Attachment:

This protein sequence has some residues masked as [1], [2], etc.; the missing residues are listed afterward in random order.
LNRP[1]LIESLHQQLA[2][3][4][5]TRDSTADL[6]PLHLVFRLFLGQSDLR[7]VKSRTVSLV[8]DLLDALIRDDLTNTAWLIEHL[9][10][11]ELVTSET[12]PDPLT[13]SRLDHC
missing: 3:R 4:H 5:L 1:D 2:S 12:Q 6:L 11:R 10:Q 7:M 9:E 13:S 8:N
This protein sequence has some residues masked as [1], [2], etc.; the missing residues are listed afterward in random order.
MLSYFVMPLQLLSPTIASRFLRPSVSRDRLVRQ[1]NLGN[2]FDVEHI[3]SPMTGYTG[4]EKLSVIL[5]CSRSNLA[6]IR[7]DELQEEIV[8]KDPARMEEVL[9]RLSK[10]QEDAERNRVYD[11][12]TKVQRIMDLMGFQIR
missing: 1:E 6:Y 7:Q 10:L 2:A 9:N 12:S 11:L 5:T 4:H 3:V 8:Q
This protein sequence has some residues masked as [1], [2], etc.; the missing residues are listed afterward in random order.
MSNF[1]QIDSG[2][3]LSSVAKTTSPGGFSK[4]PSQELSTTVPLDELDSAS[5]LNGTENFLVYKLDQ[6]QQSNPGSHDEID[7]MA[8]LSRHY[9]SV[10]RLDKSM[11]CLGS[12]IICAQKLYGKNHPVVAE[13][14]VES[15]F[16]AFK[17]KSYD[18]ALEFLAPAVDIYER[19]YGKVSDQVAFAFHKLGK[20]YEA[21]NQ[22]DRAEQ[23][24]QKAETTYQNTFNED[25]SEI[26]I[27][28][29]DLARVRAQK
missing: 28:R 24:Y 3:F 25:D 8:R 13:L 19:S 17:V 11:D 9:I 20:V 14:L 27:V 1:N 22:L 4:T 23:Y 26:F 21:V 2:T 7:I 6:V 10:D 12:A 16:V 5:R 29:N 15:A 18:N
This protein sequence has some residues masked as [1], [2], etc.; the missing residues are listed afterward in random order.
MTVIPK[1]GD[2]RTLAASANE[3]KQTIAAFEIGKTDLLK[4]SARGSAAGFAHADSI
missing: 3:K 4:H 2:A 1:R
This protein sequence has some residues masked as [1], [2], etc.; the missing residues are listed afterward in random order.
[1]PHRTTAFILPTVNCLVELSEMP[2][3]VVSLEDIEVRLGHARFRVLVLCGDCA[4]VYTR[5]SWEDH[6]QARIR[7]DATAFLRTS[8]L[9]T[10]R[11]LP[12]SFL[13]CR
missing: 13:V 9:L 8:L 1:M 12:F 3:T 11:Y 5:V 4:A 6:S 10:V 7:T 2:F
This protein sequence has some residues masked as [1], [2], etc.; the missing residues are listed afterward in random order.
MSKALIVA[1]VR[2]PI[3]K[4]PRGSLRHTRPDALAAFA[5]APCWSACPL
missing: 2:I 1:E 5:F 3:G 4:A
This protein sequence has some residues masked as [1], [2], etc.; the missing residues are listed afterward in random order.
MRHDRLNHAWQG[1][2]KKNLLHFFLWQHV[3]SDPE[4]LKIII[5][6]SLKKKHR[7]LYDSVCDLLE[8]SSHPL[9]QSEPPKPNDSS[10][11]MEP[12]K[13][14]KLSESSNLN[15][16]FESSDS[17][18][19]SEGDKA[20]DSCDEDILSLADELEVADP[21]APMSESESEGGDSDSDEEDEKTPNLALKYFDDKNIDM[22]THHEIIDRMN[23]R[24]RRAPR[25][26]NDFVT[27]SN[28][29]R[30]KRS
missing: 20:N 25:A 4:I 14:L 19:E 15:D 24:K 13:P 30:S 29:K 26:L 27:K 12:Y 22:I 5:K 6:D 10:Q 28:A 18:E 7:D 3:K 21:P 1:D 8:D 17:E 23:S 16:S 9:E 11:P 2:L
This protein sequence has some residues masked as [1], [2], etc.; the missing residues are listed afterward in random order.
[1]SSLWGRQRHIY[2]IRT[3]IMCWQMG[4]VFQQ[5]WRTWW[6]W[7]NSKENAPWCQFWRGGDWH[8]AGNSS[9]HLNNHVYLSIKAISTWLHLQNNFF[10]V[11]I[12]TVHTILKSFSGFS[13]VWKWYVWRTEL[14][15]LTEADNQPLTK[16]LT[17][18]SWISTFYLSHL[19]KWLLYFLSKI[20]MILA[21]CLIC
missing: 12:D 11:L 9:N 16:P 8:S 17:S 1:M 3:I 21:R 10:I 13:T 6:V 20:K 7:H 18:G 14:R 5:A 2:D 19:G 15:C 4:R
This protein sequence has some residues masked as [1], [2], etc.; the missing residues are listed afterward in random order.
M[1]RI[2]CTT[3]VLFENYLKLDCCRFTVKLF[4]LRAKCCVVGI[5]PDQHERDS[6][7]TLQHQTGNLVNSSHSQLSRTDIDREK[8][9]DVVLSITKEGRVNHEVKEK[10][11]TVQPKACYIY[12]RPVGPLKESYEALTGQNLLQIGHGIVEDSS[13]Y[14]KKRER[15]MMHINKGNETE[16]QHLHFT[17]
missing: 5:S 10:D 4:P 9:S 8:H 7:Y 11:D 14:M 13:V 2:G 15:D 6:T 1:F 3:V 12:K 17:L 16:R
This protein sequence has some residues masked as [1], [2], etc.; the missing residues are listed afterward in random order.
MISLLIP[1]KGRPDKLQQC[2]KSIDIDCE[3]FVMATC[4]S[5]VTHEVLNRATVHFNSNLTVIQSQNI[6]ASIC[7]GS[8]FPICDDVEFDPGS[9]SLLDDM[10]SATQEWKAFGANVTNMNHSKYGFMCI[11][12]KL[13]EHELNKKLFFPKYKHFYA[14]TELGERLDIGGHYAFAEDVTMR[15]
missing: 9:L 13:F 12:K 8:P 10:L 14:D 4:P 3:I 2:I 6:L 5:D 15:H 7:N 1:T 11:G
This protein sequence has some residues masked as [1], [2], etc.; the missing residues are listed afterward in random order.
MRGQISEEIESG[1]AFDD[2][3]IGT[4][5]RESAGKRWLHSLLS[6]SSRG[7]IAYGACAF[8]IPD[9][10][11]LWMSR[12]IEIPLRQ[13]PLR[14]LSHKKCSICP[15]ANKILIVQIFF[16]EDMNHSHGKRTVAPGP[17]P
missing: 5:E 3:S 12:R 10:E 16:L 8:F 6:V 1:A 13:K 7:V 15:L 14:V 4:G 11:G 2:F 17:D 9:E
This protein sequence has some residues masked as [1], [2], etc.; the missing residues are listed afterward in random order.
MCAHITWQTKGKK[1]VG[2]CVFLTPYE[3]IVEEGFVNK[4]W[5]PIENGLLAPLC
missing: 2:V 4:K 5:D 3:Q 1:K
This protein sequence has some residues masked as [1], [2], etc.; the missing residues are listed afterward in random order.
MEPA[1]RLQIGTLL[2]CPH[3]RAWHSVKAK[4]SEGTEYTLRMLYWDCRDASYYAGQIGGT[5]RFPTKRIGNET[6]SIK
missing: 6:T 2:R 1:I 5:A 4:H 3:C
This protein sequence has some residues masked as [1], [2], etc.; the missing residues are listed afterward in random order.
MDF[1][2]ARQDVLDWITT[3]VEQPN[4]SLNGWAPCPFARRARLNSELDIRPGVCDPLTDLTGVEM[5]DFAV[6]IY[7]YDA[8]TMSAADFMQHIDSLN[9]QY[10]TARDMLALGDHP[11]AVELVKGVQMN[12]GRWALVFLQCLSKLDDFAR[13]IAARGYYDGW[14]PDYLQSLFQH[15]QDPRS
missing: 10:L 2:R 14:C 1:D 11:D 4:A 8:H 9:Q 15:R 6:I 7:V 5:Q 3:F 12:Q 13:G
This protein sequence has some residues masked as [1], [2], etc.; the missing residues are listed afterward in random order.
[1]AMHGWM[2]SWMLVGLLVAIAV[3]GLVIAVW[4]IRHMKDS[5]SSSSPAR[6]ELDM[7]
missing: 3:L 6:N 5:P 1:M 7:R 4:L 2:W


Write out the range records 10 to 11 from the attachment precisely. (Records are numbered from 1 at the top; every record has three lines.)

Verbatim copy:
This protein sequence has some residues masked as [1], [2], etc.; the missing residues are listed afterward in random order.
MISLLIP[1]KGRPDKLQQC[2]KSIDIDCE[3]FVMATC[4]S[5]VTHEVLNRATVHFNSNLTVIQSQNI[6]ASIC[7]GS[8]FPICDDVEFDPGS[9]SLLDDM[10]SATQEWKAFGANVTNMNHSKYGFMCI[11][12]KL[13]EHELNKKLFFPKYKHFYA[14]TELGERLDIGGHYAFAEDVTMR[15]
missing: 9:L 13:F 12:K 8:P 10:L 14:D 4:P 3:I 2:I 6:L 5:D 15:H 7:N 1:T 11:G
This protein sequence has some residues masked as [1], [2], etc.; the missing residues are listed afterward in random order.
MRGQISEEIESG[1]AFDD[2][3]IGT[4][5]RESAGKRWLHSLLS[6]SSRG[7]IAYGACAF[8]IPD[9][10][11]LWMSR[12]IEIPLRQ[13]PLR[14]LSHKKCSICP[15]ANKILIVQIFF[16]EDMNHSHGKRTVAPGP[17]P
missing: 5:E 3:S 12:R 10:E 16:L 8:F 6:V 1:A 13:K 7:V 15:L 14:V 4:G 11:G 2:F 17:D 9:E